Taking promotional photos for the documentary!

Taking promotional photos for the documentary!

I’ll be home for 3 weeks before heading back to campus to proctor for Harvard Summer School and do some independent research in the undergraduate labs. I’m incredibly excited to sleep in my own bed and have some home cooked meals. Living out of a suitcase and in a hotel room for the past 3 weeks has been pretty difficult just because it’s so hard to get comfortable doing so. Next time I write, I’ll be back in the States! Also, I’ll be writing throughout the summer, so I will do my best not to bore you all!

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I can’t believe it’s already the 5th Monday of the spring semester. Have I been keeping track? No, and while I guess I could simply use a calendar and count, the 5th Monday of each semester is widely advertised on campus because it’s the “Add/Drop Deadline” for your course schedule. What this means is that students can add or drop a course anytime before this day without receiving a mark of “withdraw” on their transcripts. The typical semester here consists of taking 4 courses. However, many people decide to enroll in 5 classes for a variety of different reasons: to take an extra course they’re interested in, to fulfill extra requirements, or even just to challenge themselves even more. I mentioned in an earlier post that I put 5 courses on my study card back in January, which is essentially just a list of classes you submit to the College letting them know which classes you are taking for the semester. I write about the Add/Drop Deadline not to bore you, but because I am dropping my 5th course! I mulled over it for a very long time because I really wanted to take 5, but I realized that instead of going to that class and doing all the work for it, I’d rather invest my time into clubs that I’m in or going to the gym or something else that exercises a different part of my brain. That’s basically my excuse for saying that it didn’t end up working out.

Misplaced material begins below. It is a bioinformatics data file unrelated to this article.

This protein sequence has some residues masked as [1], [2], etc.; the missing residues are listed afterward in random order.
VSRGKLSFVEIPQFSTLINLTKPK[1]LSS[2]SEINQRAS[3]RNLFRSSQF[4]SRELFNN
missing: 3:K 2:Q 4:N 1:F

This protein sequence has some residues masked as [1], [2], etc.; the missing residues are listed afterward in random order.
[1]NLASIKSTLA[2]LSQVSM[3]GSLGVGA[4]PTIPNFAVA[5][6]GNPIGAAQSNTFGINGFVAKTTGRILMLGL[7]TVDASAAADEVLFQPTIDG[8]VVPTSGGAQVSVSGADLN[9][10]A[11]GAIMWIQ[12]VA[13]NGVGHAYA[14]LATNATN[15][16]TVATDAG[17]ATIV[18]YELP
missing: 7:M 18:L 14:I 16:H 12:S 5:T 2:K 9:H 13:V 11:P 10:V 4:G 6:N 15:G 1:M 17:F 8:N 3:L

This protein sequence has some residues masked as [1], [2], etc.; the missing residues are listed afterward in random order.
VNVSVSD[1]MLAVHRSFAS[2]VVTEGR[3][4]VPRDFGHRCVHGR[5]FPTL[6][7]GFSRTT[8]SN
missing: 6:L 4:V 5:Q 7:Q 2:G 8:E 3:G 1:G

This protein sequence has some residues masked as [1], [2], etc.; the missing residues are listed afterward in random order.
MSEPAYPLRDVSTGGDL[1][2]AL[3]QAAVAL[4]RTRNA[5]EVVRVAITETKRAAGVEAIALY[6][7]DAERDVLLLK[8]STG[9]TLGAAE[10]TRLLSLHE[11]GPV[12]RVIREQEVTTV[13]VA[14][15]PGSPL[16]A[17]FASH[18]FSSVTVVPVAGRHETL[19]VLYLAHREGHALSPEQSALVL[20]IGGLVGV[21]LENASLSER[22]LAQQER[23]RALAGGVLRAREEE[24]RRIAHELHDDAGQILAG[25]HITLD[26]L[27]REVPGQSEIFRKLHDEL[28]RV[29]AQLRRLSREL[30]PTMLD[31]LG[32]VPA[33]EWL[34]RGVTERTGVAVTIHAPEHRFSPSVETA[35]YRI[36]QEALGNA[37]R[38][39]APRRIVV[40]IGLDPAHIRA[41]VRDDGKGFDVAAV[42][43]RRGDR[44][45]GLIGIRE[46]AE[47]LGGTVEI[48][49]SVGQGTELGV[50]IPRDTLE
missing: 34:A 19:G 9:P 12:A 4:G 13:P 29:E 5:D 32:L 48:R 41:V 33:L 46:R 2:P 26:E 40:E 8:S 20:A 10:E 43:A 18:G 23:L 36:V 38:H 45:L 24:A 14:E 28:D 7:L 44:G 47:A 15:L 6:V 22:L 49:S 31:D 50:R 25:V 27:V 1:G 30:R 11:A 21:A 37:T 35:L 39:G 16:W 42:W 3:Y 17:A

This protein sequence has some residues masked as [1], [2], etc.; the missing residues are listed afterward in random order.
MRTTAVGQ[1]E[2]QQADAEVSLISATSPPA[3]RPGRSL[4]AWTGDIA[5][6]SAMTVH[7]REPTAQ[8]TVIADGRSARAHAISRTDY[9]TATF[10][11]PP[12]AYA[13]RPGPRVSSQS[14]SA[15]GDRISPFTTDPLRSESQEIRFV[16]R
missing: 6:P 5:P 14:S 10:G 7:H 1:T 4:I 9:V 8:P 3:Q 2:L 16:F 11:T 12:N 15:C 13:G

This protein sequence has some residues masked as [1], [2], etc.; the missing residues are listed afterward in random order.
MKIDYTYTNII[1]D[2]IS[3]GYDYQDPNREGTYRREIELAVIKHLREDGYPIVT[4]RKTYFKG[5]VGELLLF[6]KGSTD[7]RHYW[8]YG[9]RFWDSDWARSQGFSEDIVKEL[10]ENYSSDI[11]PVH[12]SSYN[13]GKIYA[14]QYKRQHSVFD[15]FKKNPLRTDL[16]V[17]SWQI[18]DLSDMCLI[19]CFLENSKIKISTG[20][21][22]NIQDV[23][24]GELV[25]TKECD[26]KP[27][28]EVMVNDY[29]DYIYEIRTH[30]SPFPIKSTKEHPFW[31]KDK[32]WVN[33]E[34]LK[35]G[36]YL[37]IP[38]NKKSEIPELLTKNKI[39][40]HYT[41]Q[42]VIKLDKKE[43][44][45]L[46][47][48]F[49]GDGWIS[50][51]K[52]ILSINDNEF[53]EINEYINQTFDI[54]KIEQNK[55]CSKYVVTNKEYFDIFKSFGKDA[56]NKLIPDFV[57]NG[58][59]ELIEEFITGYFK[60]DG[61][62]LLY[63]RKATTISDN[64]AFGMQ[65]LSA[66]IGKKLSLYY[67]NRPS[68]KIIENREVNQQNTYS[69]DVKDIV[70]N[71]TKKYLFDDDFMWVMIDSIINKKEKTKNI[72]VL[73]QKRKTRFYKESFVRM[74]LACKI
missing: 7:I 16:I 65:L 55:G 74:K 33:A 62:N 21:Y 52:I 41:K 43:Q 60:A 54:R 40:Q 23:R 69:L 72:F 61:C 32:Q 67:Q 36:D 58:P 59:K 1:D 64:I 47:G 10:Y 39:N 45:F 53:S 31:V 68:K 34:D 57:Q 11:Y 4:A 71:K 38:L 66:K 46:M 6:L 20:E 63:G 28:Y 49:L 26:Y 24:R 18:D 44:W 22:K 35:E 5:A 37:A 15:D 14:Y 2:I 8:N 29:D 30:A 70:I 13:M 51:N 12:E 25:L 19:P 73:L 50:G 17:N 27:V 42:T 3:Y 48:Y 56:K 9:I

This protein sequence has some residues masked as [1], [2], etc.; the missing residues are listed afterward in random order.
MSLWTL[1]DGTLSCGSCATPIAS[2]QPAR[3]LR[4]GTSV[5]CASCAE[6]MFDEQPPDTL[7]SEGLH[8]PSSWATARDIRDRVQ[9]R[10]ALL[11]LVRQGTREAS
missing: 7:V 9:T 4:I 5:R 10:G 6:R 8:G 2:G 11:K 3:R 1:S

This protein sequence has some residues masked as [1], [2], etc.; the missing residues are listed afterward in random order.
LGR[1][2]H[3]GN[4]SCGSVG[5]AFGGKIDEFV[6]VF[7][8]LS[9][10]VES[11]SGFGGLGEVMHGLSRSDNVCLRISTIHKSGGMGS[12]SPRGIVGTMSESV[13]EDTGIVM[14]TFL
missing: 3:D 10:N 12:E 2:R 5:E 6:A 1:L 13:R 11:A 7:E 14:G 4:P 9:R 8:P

Another thing that’s been taking up much of my time lately is summer plans. I’ve been trying to figure out what I’m going to be doing for a while now. There are so many opportunities–traveling, public service, studying abroad, internships, etc. and then there are all the different locations! Well, what city I’ll be in isn’t exactly my choice, but instead something that just comes with whatever program or company I end up working with. Last summer, I was in Cambridge as a General Program Proctor for Harvard Summer School, helping students adjust to life on campus for 6 weeks. I also took a computer science class and got to enjoy the city during the summer months, which was a very different experience than life here during the normal semester.

To celebrate President’s Day Weekend (we have tomorrow–Monday–off from class!), my friends and I had a pizza party in my room with delicious pizza from Pinocchio’s, which is a Harvard staple. Actually, my friend Lina brought all of the pizza from work. She supervises Unit Test grading for Economics 10, an introductory economics course, that is essentially a supplementary educational program designed to help students prepare for their Ec10 exams. Regardless, Pinocchio’s (or “Noch’s” for short) is a restaurant you definitely need to check out if you’re ever around the area!

Pizza from Noch's!

Pizza from Noch's!